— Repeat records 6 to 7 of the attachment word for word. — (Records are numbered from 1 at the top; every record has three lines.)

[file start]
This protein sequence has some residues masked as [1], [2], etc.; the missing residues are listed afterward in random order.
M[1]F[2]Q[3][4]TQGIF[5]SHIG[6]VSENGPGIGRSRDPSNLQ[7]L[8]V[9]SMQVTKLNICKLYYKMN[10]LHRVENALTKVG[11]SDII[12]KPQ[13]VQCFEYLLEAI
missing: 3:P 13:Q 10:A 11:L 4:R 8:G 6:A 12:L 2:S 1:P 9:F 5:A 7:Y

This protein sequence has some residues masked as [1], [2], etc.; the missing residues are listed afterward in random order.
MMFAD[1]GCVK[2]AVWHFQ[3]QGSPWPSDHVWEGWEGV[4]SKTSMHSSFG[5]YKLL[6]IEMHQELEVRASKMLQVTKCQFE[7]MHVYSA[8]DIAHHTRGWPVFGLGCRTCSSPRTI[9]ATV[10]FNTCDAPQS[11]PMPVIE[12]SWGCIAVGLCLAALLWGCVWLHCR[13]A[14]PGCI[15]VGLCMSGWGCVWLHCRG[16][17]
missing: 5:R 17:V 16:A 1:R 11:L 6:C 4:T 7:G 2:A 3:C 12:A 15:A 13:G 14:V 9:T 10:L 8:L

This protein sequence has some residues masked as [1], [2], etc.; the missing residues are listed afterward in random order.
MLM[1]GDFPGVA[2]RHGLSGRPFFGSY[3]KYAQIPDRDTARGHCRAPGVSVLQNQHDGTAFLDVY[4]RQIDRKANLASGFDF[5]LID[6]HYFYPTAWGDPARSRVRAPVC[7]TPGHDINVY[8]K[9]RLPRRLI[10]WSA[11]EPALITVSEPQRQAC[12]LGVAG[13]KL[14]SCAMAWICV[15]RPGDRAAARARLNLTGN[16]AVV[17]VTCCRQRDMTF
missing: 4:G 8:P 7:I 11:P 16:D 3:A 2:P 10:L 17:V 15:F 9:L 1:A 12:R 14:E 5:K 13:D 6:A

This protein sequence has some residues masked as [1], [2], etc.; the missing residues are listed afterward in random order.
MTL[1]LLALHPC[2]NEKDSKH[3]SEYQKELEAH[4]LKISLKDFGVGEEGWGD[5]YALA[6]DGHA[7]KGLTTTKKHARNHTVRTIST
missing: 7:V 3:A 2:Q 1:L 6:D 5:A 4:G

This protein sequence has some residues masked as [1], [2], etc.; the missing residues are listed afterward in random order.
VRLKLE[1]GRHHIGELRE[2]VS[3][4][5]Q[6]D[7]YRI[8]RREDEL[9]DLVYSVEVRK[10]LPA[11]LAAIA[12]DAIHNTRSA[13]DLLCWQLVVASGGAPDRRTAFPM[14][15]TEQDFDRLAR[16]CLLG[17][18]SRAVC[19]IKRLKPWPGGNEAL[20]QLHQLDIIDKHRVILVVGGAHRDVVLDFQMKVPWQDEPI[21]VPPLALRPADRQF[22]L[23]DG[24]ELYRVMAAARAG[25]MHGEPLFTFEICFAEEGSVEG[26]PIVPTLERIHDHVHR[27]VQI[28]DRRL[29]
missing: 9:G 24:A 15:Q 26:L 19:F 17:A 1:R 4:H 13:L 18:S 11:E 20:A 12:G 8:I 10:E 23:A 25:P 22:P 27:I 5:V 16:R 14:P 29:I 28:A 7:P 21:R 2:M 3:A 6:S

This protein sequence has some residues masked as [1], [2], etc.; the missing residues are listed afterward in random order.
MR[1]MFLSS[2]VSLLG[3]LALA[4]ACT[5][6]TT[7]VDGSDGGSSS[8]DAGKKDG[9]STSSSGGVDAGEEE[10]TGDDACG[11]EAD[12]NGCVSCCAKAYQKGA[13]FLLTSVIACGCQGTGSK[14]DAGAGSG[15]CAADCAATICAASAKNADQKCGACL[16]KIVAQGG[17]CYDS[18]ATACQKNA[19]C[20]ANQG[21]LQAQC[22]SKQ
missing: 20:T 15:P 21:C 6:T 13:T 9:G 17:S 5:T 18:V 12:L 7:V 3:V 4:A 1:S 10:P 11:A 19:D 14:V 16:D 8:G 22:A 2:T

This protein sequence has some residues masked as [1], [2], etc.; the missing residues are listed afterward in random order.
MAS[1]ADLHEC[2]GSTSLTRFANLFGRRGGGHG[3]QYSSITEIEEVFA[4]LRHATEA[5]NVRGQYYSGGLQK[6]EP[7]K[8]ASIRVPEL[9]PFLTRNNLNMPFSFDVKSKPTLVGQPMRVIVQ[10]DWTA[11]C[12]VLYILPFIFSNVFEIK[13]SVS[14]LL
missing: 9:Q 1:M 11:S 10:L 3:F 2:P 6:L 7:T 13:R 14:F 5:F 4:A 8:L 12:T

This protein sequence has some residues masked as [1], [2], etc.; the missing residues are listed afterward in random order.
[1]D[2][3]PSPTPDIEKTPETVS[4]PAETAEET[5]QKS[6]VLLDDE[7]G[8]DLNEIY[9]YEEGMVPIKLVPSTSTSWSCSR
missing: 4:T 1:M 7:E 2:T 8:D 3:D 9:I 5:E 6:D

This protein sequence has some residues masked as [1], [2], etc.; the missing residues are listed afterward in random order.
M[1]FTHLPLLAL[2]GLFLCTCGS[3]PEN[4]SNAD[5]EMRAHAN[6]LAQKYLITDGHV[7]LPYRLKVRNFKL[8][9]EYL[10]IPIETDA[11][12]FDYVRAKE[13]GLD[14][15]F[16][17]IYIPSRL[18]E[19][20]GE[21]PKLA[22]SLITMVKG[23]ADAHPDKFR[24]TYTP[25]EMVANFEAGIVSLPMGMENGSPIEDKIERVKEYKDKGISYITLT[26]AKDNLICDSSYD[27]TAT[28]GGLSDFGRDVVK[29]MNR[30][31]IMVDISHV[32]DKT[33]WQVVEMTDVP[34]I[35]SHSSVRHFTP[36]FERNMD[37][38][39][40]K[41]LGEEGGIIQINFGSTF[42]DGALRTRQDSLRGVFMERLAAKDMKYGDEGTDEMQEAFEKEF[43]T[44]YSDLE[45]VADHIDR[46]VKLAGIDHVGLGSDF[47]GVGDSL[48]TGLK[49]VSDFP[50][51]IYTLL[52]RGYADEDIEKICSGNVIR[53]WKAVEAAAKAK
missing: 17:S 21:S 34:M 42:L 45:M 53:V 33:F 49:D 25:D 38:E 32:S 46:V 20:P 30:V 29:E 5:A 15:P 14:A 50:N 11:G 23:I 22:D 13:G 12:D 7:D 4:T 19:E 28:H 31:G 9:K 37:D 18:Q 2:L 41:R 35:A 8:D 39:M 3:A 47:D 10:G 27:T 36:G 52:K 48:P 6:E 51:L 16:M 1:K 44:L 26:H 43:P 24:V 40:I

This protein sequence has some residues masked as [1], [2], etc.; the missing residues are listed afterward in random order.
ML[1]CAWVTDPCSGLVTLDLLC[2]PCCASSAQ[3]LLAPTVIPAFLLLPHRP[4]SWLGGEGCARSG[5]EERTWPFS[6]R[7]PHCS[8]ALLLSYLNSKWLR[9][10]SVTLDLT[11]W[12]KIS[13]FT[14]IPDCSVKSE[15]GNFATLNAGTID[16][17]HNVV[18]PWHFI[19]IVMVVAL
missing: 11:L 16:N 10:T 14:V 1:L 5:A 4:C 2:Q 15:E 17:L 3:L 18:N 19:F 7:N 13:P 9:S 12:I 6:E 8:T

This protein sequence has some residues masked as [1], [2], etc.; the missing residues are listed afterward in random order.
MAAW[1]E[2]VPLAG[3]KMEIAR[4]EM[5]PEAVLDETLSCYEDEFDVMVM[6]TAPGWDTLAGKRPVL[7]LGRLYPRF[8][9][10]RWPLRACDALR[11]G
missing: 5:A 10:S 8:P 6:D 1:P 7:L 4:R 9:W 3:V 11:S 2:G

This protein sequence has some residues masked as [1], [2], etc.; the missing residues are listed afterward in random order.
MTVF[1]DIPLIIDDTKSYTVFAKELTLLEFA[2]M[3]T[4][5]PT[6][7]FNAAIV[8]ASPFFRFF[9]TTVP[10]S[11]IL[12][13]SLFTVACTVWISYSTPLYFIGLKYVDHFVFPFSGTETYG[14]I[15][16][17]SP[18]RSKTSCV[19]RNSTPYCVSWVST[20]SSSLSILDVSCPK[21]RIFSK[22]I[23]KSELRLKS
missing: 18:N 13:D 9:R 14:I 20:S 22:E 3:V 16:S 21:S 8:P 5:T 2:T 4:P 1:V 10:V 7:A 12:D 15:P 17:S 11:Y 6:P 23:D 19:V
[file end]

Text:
This protein sequence has some residues masked as [1], [2], etc.; the missing residues are listed afterward in random order.
MR[1]MFLSS[2]VSLLG[3]LALA[4]ACT[5][6]TT[7]VDGSDGGSSS[8]DAGKKDG[9]STSSSGGVDAGEEE[10]TGDDACG[11]EAD[12]NGCVSCCAKAYQKGA[13]FLLTSVIACGCQGTGSK[14]DAGAGSG[15]CAADCAATICAASAKNADQKCGACL[16]KIVAQGG[17]CYDS[18]ATACQKNA[19]C[20]ANQG[21]LQAQC[22]SKQ
missing: 20:T 15:P 21:C 6:T 13:T 9:G 17:S 5:T 18:V 12:L 7:V 3:V 4:A 1:S 10:P 11:A 19:D 14:V 16:D 8:G 22:A 2:T

This protein sequence has some residues masked as [1], [2], etc.; the missing residues are listed afterward in random order.
MAS[1]ADLHEC[2]GSTSLTRFANLFGRRGGGHG[3]QYSSITEIEEVFA[4]LRHATEA[5]NVRGQYYSGGLQK[6]EP[7]K[8]ASIRVPEL[9]PFLTRNNLNMPFSFDVKSKPTLVGQPMRVIVQ[10]DWTA[11]C[12]VLYILPFIFSNVFEIK[13]SVS[14]LL
missing: 9:Q 1:M 11:S 10:L 3:F 2:P 6:L 7:T 13:R 14:F 5:F 4:A 8:L 12:T